No Boardwalk Empire post until later in the week. I opted for an earlier bed time instead of watching the third episode, and the TV/DVR will be going down for the next couple of days as the living room gets remodeled. That means I’ll have to go on-demand to catch up.
At the viewing of “The Social Network” I went to yesterday, something quite bizarre happened. The same trailer was shown twice in a row. It was both annoying and a little bit heartbreaking. Annoying because, well, we were forced to sit through the same 2-minute preview twice in a row. And heartbreaking because the movie in question, “The Tourist” starring Angelina Jolie and Johnny Depp, looks actually half decent. Any chance of me or anyone else going to see that movie is now significantly reduced because some lowly projector operator screwed up. Now, every time someone who attended the 4:35 p.m. showing of “The Social Network” at the West Oaks Mall sees a trailer of “The Tourist” on TV or before another movie, they will be reminded that they were subjected to the torture that is back-to-back viewings and will wrongfully blame the movie for this. Or worse, blame Johnny Depp.
“The Social Network” was pretty much as good as everyone is saying. My favorite aspect to the movie was that, through reliving the story through legal hearings, the film was able to ask questions without giving answers. For every hard hitting question a lawyer slung at Zuckerberg, he had an even snappier, snarkier rebuttal; repositioning the facts rather than actually answering. This left the underlying questions of the whole film unresolved. Is he really an asshole? Was it really jealousy that caused him to stab his best friend in the back? Did he really steal ‘The Facebook’? I had read an interview with Aaron Sorkin, the screenwriter, saying that the film wants it’s viewers to debate these things in the parking lot. And as my viewing party did just that, the film began to settle even deeper and deeper. This was a film about the youngest billionaire of our time, but it’s also about the struggles of longing for acceptance, and what our generation will do to achieve it. Zuckerberg’s bitterness, his propensity for being pompous and an elitist to the point of being mean (I’m trying my hardest to not just call him an asshole) stems from his attempt to leverage his strongest attributes in his favor. The geek who feels put-down shoots verbal arrows at the giants that surround him. Facebook seems less and less like an online distraction and more like a vehicle for all of us to address the insecurities we have in the social setting. I want to be friends with this person, so now it is simplified to the click of a button. I want to know about this person but am too afraid to put myself out there and engage them, so now I can gather information beforehand. Zuckerberg wanted admittance into the prestigious Harvard clubs, so he constructed a world where he was cooler than them all. Online we can be whoever we want, and say the things we’re sometimes afraid to say for real. “The Social Network,” then, is as much a film about all of it’s users as it is it’s creator. This may not hit you until the first time you go on facebook after seeing it, and I guarantee you will be very much aware of this fact. I thought about checking on my phone as soon as we exited the theater, but refrained.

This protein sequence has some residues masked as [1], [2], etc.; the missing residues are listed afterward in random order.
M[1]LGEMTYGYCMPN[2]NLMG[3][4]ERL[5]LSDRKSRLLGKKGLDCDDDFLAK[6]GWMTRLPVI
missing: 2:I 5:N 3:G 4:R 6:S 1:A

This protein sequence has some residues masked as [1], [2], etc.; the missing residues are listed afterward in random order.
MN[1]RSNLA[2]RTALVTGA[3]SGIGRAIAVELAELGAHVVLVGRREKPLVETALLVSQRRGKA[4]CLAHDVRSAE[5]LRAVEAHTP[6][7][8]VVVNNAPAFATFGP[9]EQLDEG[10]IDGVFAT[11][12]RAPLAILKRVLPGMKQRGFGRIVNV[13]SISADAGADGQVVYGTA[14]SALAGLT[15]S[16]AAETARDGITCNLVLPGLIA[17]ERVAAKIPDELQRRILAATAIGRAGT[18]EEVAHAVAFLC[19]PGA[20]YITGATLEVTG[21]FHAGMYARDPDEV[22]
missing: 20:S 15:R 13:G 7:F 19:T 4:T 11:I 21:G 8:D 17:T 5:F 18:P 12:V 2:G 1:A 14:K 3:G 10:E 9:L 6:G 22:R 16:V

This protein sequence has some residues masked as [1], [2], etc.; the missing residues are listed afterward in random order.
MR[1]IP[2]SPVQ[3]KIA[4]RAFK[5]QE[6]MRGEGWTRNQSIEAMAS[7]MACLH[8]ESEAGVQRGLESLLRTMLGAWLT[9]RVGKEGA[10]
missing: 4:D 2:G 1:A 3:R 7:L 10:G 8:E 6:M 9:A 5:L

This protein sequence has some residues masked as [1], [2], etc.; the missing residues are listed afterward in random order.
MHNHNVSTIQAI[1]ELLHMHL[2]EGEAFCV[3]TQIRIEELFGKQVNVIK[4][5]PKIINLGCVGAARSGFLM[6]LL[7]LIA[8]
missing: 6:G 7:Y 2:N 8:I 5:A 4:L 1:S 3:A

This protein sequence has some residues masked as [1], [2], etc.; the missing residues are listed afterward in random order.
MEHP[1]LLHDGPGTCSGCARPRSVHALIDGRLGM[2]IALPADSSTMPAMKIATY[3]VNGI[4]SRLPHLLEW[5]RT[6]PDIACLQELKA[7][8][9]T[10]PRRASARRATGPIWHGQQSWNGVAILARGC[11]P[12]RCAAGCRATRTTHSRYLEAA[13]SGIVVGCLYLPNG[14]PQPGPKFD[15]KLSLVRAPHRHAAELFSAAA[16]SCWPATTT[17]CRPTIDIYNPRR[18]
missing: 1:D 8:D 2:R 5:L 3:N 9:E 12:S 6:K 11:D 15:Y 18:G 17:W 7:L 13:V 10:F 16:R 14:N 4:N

The quick dialogue, which begins immediately, is truly something to behold, and at times, difficult to keep up with. “The Social Network” is a smart movie, about smart people, that challenges it’s viewers to think about the very distraction that makes us feel so dumb. It’s about the moral ambiguity that exists in business, friendship, and society, and the very humanistic principles that exist inside each of us. If all that doesn’t stir thoughts up in your head, then perhaps you should hit the refresh button.